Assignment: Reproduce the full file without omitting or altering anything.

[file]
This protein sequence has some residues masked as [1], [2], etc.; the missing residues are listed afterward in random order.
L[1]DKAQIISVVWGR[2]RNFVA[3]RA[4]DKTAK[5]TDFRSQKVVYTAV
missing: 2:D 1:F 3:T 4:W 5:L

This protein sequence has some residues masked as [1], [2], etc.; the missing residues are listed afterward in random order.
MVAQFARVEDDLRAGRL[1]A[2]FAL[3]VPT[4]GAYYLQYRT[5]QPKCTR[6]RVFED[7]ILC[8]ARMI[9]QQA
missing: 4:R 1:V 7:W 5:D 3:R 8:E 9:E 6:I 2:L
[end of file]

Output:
This protein sequence has some residues masked as [1], [2], etc.; the missing residues are listed afterward in random order.
L[1]DKAQIISVVWGR[2]RNFVA[3]RA[4]DKTAK[5]TDFRSQKVVYTAV
missing: 2:D 1:F 3:T 4:W 5:L

This protein sequence has some residues masked as [1], [2], etc.; the missing residues are listed afterward in random order.
MVAQFARVEDDLRAGRL[1]A[2]FAL[3]VPT[4]GAYYLQYRT[5]QPKCTR[6]RVFED[7]ILC[8]ARMI[9]QQA
missing: 4:R 1:V 7:W 5:D 3:R 8:E 9:E 6:I 2:L